Central bank’s HR leader says industry professionals should be putting their hands up for new challenges
Bank of Canada’s managing director of human resources Alexis Corbett is a business-minded leader with a background spanning learning and development, recruitment, and other specialties.
She helms HR services for the central bank’s employees and pensioners throughout their careers, and partnering managers to attract, engage and retain talent.
Corbett spoke to HRD about the challenges of HR at a major public organization, why industry professionals need to put their hands up for new challenges, and why you can’t beat common sense.
If you could give your younger self, or someone entering HR for the first time, one piece of advice – what would it be?Throw your hat in the ring to participate in as much as you can, as early as you can. Don’t be afraid to change roles to get a real depth and breadth of experience. This will help you develop and leverage networks, and allow you to put yourself in other people’s shoes when you reach a more senior position. And don’t do it on your own: find a mentor, ideally someone who works outside of your profession, so that you can benefit from different perspectives early in your career.
Is there anything exciting in the pipeline for your HR department?
We are in the middle of a very ambitious three-year plan that will transform much of what we do and how we do it: embracing new technology, shifting to an agile development approach, employing LEAN methodology, modernizing keystone programs like performance management and core competencies. We have a lot of exciting stuff in the works!
What’s the biggest professional obstacle you – or your team – have faced and how did you overcome it?
Executing our modernization plan: It’s a real renewal of the Bank’s approach to HR and we have set very ambitious timelines. We have put in place a new performance and development framework that features ongoing coaching and feedback on the achievement of specific, identified annual goals, and focuses on both employees and leaders demonstrating new core competencies. What’s made the transition possible is our engagement with staff: employees across departments have been sharing ideas and input from the very early stages. They will continue to co-develop with us and help shape the way we do business.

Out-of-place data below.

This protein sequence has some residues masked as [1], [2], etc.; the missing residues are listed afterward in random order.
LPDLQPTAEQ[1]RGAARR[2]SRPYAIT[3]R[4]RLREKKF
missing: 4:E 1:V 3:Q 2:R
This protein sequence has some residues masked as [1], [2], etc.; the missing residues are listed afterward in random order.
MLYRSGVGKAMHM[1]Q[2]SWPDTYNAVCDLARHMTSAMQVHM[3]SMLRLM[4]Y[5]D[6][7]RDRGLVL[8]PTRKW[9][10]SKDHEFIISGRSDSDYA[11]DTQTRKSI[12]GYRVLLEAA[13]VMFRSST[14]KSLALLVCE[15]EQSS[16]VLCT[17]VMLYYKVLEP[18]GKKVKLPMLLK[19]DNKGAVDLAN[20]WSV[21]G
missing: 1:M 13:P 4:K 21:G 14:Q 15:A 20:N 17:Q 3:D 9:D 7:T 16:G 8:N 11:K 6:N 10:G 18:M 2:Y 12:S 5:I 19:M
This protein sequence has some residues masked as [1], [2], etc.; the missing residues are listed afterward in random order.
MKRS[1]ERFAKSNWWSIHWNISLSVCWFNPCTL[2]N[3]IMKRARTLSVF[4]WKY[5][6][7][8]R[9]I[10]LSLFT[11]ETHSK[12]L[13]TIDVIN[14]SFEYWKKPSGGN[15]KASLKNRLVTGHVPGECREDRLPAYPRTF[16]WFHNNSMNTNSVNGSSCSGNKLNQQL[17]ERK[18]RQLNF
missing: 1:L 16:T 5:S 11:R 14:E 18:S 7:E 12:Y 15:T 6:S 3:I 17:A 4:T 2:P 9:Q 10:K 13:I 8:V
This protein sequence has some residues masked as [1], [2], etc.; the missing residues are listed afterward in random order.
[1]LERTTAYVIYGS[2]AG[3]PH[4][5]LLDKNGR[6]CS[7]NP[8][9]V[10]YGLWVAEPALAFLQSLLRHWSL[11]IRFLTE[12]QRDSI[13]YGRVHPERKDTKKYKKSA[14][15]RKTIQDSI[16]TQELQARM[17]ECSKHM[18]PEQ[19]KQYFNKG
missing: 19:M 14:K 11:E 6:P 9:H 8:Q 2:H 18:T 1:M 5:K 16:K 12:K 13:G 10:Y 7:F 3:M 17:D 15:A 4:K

Attracting, engaging and retaining top talent in a competitive global marketplace. As a leading central bank, we operate in an ever-changing and increasingly complex landscape. We perform unique roles that are critical to the safeguarding and promotion of Canada’s economic and financial welfare. To fulfil our mandate and meet the needs and expectations of Canadians, we need top-level executives, frontier researchers, highly specialized and skilled professionals, cutting-edge knowledge and expertise, and innovators. It’s a tall order and an ongoing challenge.
If you could change anything about the HR industry, what would it be?I think the industry is starting to realize that great things are born from common sense and simple, easy solutions. HR can have a lot of heaviness to it – policies, standards, legislation – and with very good reason. But that shouldn’t mean we park common sense at the door. HR is about balancing those critical elements with an employee’s need to have programs and processes that are simple to understand and access, and are tailored to their unique situation. We’re seeing more of that now, and I hope the trend continues.
What is the proudest moment or achievement of your HR career so far?
Working with the team I have right now – I am just so lucky. Over the past 18 months, we’ve been transforming the way we work. That’s required the various business lines in HR to work beyond their traditional roles, co-creating solutions and embracing joint accountability and ownership of results. This team is agile and creative and has shown a remarkable ability to design services and programs that are innovative, but also simple. They aren’t designing HR for HR’s sake – they are putting the true business needs of the Bank first.
What’s the most rewarding thing about being in HR?
Being able to directly help shape business outcomes. HR ensures that the right programs, the right services and the right supports are in place so that your organization can select the best talent, develop the best leaders and achieve the goals of the organization.
How do you predict the industry will change, if at all, over the next five years?
Workplace culture has changed so much in recent years and I think that will continue: new technologies like cloud computing and artificial intelligence will revolutionize the way we work, more employees will expect flexibility to help manage the pressures of work and life, and more leaders will be expected to coach and develop teams, pushing them towards greater innovation. HR will need to anticipate the impact of these changes and be ready to quickly adapt their services and programs to support all of that.
What would you like your HR legacy to be?
I am a bit away from identifying a “legacy,” but I will say that what I want most is for the employees of my organization to feel that they were supported throughout their career by a modern and client-focused human resources team – one that helped foster a superior work environment and provided distinct development opportunities.
How you can compete with blue chip firms
How are HR professionals coping with disruption?
Want the latest HR news direct to your inbox? Sign up for HRD Canada's daily newsletter.